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Monterosso is the largest village in Cinque Terre and attracts the most tourists due to its stunning beach, which is where we spent the bulk of our day. Our tour guide insisted we follow him to a great spot, and since he wasn’t wrong about the pesto pizza place, we were inclined to follow him. After about a thirty second walk from the train station, we arrived at a bar that looked like it would fit in better in Hawaii, not Italy, but still, we continued. The bar, Colpi di Timone, was famous for its drunk buckets- huge frozen mixed drinks that came in big plastic buckets, perfect for when you want a cold drink on the beach that will last you all day so you don’t have to keep going back. The crowd favorite drink was the Miami Vice, a bucket that was half strawberry daiquiri, half piƱa colada, but I opted for the margarona, a frozen lemon-lime margarita topped off with an ice cold Corona.

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We hauled our giant buckets down to the crowded beach and squeezed our towels together into a tiny piece of unclaimed beach, dropping our belongings and making a beeline for the water. While the beach is rocky and a bit painful to walk on, the water makes it well worth it. The water was so unbelievably warm and clear that it was impossible to get us to leave. The extra salinity of the Mediterranean came in handy by allowing us to simply float all afternoon long, laughing, talking, and taking in the stunning mountains and colorful buildings around us. A few people in our group wanted to stay on the shore and tan, which was definitely a relief because the New Yorker in me was not about to just let my bag sit out unguarded on a busy beach!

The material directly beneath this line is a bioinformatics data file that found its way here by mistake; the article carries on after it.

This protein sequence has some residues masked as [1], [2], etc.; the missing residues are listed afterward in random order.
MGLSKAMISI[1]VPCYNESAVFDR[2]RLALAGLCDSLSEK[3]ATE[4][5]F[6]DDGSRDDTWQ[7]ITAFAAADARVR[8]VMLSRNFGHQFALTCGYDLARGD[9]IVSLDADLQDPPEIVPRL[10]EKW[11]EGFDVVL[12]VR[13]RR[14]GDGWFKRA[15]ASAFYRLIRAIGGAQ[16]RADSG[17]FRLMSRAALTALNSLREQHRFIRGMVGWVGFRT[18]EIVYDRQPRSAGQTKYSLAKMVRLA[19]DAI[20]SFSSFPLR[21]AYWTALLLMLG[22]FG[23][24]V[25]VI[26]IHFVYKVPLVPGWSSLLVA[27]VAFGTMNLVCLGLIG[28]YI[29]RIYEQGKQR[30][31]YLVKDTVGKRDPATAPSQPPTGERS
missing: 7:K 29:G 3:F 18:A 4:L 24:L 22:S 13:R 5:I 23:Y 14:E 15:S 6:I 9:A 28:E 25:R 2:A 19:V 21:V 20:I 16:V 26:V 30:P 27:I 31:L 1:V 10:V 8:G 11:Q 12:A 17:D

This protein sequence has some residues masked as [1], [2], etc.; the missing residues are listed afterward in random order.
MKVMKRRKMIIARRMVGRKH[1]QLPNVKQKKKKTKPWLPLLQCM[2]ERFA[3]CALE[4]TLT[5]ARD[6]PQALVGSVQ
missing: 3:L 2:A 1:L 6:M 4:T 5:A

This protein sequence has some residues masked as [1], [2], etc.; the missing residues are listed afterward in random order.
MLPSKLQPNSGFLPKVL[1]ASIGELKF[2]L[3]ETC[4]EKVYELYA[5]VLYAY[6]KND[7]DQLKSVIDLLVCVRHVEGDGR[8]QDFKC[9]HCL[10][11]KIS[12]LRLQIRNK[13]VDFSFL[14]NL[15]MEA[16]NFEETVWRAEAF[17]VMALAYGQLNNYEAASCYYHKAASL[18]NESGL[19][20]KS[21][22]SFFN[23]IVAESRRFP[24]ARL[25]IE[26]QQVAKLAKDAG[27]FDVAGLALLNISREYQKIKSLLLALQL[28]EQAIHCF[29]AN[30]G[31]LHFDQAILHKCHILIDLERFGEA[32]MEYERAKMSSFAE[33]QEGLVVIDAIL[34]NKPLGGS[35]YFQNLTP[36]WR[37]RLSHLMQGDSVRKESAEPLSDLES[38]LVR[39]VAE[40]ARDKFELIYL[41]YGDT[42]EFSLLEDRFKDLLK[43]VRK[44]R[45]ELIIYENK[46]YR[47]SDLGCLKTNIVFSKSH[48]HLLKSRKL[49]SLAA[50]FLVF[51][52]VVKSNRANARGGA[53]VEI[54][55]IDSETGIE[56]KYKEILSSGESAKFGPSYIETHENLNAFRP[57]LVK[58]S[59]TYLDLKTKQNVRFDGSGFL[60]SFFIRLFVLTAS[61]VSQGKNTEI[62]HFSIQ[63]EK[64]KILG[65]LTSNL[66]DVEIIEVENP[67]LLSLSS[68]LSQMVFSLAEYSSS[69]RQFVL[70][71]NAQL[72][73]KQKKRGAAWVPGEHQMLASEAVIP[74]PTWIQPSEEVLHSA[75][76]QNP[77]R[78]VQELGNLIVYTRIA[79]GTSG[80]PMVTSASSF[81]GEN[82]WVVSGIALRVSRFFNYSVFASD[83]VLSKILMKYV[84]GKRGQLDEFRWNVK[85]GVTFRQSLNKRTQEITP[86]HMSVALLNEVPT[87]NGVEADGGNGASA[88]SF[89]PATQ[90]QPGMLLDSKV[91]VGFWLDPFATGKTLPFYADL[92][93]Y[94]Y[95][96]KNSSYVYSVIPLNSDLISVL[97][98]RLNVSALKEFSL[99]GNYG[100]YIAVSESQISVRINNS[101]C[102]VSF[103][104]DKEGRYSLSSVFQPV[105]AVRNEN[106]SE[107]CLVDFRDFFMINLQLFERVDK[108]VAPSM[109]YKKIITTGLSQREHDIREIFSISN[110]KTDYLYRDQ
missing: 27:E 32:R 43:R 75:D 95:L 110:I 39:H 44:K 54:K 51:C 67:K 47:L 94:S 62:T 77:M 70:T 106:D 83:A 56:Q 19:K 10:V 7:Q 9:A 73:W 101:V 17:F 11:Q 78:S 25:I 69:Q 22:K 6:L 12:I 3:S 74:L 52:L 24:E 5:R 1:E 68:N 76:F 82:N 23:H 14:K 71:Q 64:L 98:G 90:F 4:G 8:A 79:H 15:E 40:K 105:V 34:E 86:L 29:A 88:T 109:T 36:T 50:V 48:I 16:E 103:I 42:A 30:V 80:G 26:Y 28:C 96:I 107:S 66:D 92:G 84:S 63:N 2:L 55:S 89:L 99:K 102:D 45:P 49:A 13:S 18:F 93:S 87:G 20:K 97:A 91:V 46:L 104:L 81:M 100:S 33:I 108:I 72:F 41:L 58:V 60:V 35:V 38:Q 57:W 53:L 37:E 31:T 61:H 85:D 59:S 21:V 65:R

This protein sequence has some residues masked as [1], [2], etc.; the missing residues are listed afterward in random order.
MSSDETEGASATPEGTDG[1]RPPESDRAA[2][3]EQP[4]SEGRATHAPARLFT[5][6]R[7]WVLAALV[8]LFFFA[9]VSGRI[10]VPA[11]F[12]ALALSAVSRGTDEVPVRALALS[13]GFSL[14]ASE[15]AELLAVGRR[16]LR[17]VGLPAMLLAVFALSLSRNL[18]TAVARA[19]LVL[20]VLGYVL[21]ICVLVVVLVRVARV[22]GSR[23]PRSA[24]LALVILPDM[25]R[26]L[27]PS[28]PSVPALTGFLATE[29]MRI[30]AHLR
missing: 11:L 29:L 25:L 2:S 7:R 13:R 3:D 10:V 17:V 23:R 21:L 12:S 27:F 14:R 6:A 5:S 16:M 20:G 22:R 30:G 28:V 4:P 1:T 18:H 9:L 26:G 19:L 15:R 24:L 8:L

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After about three hours of enjoying the beach, it was time for us to head back home, but first, we changed out of our suits and grabbed some food for our drive home. I opted for the focaccia with goat cheese, arugula, and tomato, which was so pretty but was devoured before I could even think to get a picture. Unfortunately, while trying to juggle all of my sandy belongings while paying for my food, I dropped my phone, shattering the bottom part of the screen. My little black case from the Apple store has protected me countless times in the past, but was just no match for the Tuscan cobblestone. Regardless, it was an awesome day and definitely one of my new favorite places. Now I’m doing whatever it takes to get back onto a beach, including telling my dad to look into sailboat charter places on the Italian Riviera.

As I mentioned in the beginning, I’ve totally been slacking on getting these up on time, so expect a ton of posts this week as I get ready to head to Oktoberfest this Friday, and then Paris and Ireland the following week.

xx

FLORENCE FILE #004: SAN GIMIGNANO AND SIENA

Florence Files

Let the weekend trips begin!!